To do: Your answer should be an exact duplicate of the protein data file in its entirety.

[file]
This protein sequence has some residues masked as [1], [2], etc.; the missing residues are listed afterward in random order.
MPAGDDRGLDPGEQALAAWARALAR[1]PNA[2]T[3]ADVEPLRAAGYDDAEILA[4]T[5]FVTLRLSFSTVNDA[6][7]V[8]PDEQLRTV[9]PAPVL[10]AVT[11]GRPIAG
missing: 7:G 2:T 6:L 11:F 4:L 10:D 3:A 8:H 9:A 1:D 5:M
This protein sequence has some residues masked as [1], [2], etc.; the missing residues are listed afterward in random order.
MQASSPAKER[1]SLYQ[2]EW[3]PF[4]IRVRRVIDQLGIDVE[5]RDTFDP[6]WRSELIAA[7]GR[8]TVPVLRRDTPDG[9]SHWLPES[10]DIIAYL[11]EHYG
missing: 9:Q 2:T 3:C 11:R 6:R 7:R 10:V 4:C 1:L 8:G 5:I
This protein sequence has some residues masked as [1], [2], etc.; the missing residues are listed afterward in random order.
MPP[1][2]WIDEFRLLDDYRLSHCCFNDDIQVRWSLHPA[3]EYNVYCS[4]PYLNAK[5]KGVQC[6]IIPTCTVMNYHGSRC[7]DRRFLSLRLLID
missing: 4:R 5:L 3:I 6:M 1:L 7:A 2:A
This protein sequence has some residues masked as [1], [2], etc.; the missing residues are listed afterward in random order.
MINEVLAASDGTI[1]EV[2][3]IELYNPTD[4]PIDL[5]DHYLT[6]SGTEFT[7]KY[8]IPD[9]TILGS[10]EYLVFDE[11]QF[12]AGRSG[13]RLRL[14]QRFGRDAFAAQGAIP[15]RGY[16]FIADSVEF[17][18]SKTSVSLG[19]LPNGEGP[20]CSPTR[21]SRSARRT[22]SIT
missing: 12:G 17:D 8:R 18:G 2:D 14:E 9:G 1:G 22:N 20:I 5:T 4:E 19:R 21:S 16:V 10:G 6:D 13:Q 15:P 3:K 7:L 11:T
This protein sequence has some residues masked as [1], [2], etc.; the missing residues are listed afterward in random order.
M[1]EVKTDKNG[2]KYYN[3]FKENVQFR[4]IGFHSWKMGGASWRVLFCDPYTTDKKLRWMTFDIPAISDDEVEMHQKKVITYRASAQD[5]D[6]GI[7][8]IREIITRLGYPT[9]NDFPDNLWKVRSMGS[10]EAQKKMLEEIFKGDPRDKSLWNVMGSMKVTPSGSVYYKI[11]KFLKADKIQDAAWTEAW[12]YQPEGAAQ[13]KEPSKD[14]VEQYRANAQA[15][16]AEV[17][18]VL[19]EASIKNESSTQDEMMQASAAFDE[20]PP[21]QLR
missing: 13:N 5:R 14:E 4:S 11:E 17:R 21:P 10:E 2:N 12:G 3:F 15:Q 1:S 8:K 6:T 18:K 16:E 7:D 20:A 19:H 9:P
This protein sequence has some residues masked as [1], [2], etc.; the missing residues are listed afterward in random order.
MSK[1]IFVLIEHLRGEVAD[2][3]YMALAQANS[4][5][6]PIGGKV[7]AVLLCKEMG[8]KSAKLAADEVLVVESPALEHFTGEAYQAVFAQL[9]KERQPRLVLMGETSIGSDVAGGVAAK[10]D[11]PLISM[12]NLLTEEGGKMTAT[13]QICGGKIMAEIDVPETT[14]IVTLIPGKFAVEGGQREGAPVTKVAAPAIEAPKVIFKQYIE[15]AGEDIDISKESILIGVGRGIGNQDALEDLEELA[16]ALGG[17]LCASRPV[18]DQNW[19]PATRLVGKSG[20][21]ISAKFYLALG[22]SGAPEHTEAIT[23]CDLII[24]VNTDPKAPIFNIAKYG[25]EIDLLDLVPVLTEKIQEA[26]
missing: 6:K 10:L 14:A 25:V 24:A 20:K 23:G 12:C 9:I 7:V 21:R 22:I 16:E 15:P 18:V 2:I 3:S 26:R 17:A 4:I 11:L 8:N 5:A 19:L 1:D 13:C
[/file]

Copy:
This protein sequence has some residues masked as [1], [2], etc.; the missing residues are listed afterward in random order.
MPAGDDRGLDPGEQALAAWARALAR[1]PNA[2]T[3]ADVEPLRAAGYDDAEILA[4]T[5]FVTLRLSFSTVNDA[6][7]V[8]PDEQLRTV[9]PAPVL[10]AVT[11]GRPIAG
missing: 7:G 2:T 6:L 11:F 4:L 10:D 3:A 8:H 9:A 1:D 5:M
This protein sequence has some residues masked as [1], [2], etc.; the missing residues are listed afterward in random order.
MQASSPAKER[1]SLYQ[2]EW[3]PF[4]IRVRRVIDQLGIDVE[5]RDTFDP[6]WRSELIAA[7]GR[8]TVPVLRRDTPDG[9]SHWLPES[10]DIIAYL[11]EHYG
missing: 9:Q 2:T 3:C 11:R 6:R 7:R 10:V 4:C 1:L 8:G 5:I
This protein sequence has some residues masked as [1], [2], etc.; the missing residues are listed afterward in random order.
MPP[1][2]WIDEFRLLDDYRLSHCCFNDDIQVRWSLHPA[3]EYNVYCS[4]PYLNAK[5]KGVQC[6]IIPTCTVMNYHGSRC[7]DRRFLSLRLLID
missing: 4:R 5:L 3:I 6:M 1:L 7:A 2:A
This protein sequence has some residues masked as [1], [2], etc.; the missing residues are listed afterward in random order.
MINEVLAASDGTI[1]EV[2][3]IELYNPTD[4]PIDL[5]DHYLT[6]SGTEFT[7]KY[8]IPD[9]TILGS[10]EYLVFDE[11]QF[12]AGRSG[13]RLRL[14]QRFGRDAFAAQGAIP[15]RGY[16]FIADSVEF[17][18]SKTSVSLG[19]LPNGEGP[20]CSPTR[21]SRSARRT[22]SIT
missing: 12:G 17:D 8:R 18:G 2:D 14:E 9:G 1:G 22:N 20:I 5:T 4:E 19:R 21:S 16:V 10:G 6:D 13:Q 15:P 3:K 7:L 11:T
This protein sequence has some residues masked as [1], [2], etc.; the missing residues are listed afterward in random order.
M[1]EVKTDKNG[2]KYYN[3]FKENVQFR[4]IGFHSWKMGGASWRVLFCDPYTTDKKLRWMTFDIPAISDDEVEMHQKKVITYRASAQD[5]D[6]GI[7][8]IREIITRLGYPT[9]NDFPDNLWKVRSMGS[10]EAQKKMLEEIFKGDPRDKSLWNVMGSMKVTPSGSVYYKI[11]KFLKADKIQDAAWTEAW[12]YQPEGAAQ[13]KEPSKD[14]VEQYRANAQA[15][16]AEV[17][18]VL[19]EASIKNESSTQDEMMQASAAFDE[20]PP[21]QLR
missing: 13:N 5:R 14:E 4:S 11:E 17:R 21:P 10:E 2:N 12:G 3:F 15:Q 1:S 8:K 6:T 18:K 16:E 7:D 20:A 19:H 9:P
This protein sequence has some residues masked as [1], [2], etc.; the missing residues are listed afterward in random order.
MSK[1]IFVLIEHLRGEVAD[2][3]YMALAQANS[4][5][6]PIGGKV[7]AVLLCKEMG[8]KSAKLAADEVLVVESPALEHFTGEAYQAVFAQL[9]KERQPRLVLMGETSIGSDVAGGVAAK[10]D[11]PLISM[12]NLLTEEGGKMTAT[13]QICGGKIMAEIDVPETT[14]IVTLIPGKFAVEGGQREGAPVTKVAAPAIEAPKVIFKQYIE[15]AGEDIDISKESILIGVGRGIGNQDALEDLEELA[16]ALGG[17]LCASRPV[18]DQNW[19]PATRLVGKSG[20][21]ISAKFYLALG[22]SGAPEHTEAIT[23]CDLII[24]VNTDPKAPIFNIAKYG[25]EIDLLDLVPVLTEKIQEA[26]
missing: 6:K 10:L 14:A 25:V 24:A 20:K 23:G 12:C 9:I 7:V 21:R 22:I 16:E 15:P 18:V 2:I 3:S 26:R 17:A 4:I 11:L 8:N 5:A 19:L 1:D 13:C